Submitted on Tue, 19 Dec 2017 - 11:54 AM
As the general election is scheduled less than one year from now, people are wondering whether the Thai junta will allow more freedom of association and assembly ahead of the election campaigns. We saw mixed signals last week. Meanwhile, a legal adviser to the junta has suggested ways to amend the election law, which may result in the postponement of the election.
In past weeks, several peaceful protests have been allowed in Bangkok including a protest camp near Government House against a new environmental law and the small symbolic protest against the military regime by embattled activist Sirawit Seritiwat, alias ‘Ja New’.
But the junta is still actively suppressing opposition voices inside and outside Bangkok. The authorities prohibited a fundraising concert hosted by the Fairly Tell group, an organisation offering former political prisoners and activists space to voice their stories of injustice.
The main singer at the concert was Patiphan Luecha, a former lèse-majesté convict and a skillful mor lam singer (traditional music of the Northeast). The goal of the event was to collect money to help political prisoners in their life after jail.
Patiphan Luecha performs mor lam to raise fund for political prisoners. The performance was broadcasted live via Facebook
According to Pronthip Munkong, the concert organiser and former lèse-majesté convict, four soldiers in plainclothes visited the restaurant in Bangkok where the group planned to host the concert, and asked the owner to cancel the event, giving as a reason that the concert had a political agenda and could disrupt the so-called ‘social order’.
However, the group managed to hold the concert and broadcast it on social media, generating almost 50,000 views on Facebook. They successfully raised 20,178 baht for the political prisoners.
In Samut Songkhram, the authorities last week intimidated a restaurant owner after local red shirts planned to have a new year party at his venue. The party organisers subsequently decided to cancel the event.
Also last week, the police accused human rights lawyer Anon Nampa of criticising a court verdict on Facebook. He will have to report to the police’s Technological Crime Suppression Division (TCSD) on 20 December.
On 13 December, former spokesperson of the Pheu Thai party Sunisa Lertpakawat also had to report to the TCSD to hear accusations against her. The junta’s legal officer Pol Capt Sombat Sombatyotha filed complaints against Sunisa on 7 December for breaching the Computer Crimes Act and the sedition law after she repeatedly criticised the military government on Facebook.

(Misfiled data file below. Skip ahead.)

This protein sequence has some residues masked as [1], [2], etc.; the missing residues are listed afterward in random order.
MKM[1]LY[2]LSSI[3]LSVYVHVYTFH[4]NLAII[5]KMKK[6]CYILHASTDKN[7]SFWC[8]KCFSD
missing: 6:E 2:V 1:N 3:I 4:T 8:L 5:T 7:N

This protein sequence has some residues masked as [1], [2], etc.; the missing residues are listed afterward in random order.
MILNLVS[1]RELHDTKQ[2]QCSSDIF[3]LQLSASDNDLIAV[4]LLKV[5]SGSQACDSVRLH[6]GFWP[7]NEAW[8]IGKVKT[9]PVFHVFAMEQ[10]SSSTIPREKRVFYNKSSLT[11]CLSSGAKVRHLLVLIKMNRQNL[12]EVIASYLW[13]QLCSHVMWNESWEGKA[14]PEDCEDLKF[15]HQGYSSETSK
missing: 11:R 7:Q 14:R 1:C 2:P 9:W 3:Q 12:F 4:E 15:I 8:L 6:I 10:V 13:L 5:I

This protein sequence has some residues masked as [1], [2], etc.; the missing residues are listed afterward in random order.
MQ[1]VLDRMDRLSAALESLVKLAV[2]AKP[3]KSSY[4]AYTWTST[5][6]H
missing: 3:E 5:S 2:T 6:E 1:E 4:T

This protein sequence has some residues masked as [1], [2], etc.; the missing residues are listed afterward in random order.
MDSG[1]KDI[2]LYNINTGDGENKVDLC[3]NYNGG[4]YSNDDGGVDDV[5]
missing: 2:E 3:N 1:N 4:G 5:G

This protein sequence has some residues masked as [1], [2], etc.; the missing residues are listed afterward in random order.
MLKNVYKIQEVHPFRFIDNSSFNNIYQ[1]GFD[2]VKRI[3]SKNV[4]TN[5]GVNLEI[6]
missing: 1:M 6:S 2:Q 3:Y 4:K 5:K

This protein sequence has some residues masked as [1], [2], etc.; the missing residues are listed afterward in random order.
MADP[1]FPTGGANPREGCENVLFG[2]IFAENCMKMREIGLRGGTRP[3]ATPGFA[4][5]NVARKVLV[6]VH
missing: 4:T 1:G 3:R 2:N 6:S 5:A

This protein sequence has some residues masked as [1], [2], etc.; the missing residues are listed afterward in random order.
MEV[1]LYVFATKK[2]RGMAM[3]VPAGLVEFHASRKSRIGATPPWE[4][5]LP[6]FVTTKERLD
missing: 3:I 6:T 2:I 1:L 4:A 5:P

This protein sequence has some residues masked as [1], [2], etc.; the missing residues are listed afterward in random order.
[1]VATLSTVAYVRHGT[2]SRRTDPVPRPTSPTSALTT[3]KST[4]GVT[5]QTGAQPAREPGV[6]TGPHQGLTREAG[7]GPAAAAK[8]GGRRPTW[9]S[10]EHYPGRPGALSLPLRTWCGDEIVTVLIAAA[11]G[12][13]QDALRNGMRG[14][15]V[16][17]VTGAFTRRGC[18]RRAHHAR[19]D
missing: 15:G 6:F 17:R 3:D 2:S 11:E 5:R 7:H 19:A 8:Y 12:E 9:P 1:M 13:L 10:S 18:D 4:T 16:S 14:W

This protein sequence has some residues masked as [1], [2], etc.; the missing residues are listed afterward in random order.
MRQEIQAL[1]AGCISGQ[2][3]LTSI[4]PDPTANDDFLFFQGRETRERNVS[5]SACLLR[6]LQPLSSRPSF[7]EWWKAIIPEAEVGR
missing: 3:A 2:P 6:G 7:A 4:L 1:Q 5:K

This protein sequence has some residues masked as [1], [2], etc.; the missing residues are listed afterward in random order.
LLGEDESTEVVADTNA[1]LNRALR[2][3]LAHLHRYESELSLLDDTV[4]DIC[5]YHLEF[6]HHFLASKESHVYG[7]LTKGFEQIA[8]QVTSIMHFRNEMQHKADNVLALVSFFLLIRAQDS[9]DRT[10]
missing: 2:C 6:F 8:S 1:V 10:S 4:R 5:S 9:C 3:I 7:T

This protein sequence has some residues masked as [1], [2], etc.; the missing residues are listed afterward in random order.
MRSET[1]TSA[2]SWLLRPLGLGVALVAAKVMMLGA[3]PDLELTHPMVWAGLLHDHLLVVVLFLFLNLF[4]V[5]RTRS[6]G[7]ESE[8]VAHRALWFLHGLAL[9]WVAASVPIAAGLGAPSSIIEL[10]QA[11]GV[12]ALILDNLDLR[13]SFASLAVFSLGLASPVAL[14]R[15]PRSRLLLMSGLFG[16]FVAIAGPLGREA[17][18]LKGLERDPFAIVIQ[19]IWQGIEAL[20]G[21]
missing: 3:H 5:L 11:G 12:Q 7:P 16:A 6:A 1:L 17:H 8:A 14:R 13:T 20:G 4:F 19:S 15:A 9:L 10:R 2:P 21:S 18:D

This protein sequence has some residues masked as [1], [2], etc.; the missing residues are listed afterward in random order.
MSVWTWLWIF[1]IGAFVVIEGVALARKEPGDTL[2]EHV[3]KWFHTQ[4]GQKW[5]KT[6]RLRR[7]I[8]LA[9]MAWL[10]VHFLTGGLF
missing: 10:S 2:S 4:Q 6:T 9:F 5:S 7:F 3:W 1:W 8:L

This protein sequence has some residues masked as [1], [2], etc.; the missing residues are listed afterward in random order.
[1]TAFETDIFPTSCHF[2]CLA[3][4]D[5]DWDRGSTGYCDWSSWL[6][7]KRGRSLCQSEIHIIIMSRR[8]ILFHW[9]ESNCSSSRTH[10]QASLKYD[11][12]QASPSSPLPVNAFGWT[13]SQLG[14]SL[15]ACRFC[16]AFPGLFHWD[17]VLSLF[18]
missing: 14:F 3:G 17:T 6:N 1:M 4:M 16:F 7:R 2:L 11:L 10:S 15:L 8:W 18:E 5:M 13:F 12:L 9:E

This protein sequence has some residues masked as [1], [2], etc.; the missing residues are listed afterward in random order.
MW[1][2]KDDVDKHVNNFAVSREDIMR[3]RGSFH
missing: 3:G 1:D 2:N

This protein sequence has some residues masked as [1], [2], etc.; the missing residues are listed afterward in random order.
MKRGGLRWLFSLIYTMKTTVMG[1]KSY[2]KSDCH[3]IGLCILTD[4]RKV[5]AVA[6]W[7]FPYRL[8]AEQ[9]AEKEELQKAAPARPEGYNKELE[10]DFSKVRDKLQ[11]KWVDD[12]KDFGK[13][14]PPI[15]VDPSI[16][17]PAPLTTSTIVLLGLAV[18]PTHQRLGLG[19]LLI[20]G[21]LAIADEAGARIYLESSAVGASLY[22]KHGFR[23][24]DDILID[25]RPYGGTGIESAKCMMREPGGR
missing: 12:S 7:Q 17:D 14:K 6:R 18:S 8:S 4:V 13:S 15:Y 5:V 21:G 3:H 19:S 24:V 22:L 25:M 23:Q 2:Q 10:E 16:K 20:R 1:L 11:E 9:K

Moves to amend Organic Act may delay election
Although the Organic Act on Political Parties was endorsed over two months ago, the junta still strictly prohibits political parties from campaigning and preparing for the election in November 2018.
Various political parties have repeatedly demanded that the junta lift its ban on political activity so that the election process could start as soon as possible but some people want the process to be postponed.
On 12 December, Paiboon Nititawan, a junta-appointed former charter drafter, submitted a petition to the junta’s National Legislative Assembly (NLA) urging an amendment to the Organic Act on Political Parties.
Paiboon stated that the law is unfair for small and newly-emerging parties because old parties’ members are not required to pay registration fees while new parties not only have to recruit members but they also have to pay the fees.
Under the draft, to be eligible for elections a party must have at least 500 initial members who must each contribute between 2,000 baht and 50,000 baht each. The party needs to have 5,000 members within a year of its establishment and 20,000 members within four years. Each party must also have a branch in all regions.
Paiboon asked the NLA to amend the act to reset the membership of all parties to zero so that wealthy and well-established parties would face the same hurdles as small and newly-emerging ones.
According to NLA whip Somchai Sawaengkarn, Suthep Thaugsuban, a key leader of the anti-election protests in 2014, also proposed a similar amendment. The NLA will invite Suthep and Paiboon for a discussion on 22 December, added Somchai.
Pornpetch Wichitcholchai, the NLA President, stated that amendment of the Organic Act would take at least four months, which could delay the election promised for November 2018.
Despite the possible postponement of the election, the Deputy Prime Minister Wissanu Krea-ngam stated that an amendment of the problematic Organic Act is still possible because the junta has the absolute power under Section 44 of the Interim Charter. However, he could not tell whether an amendment would affect the election date.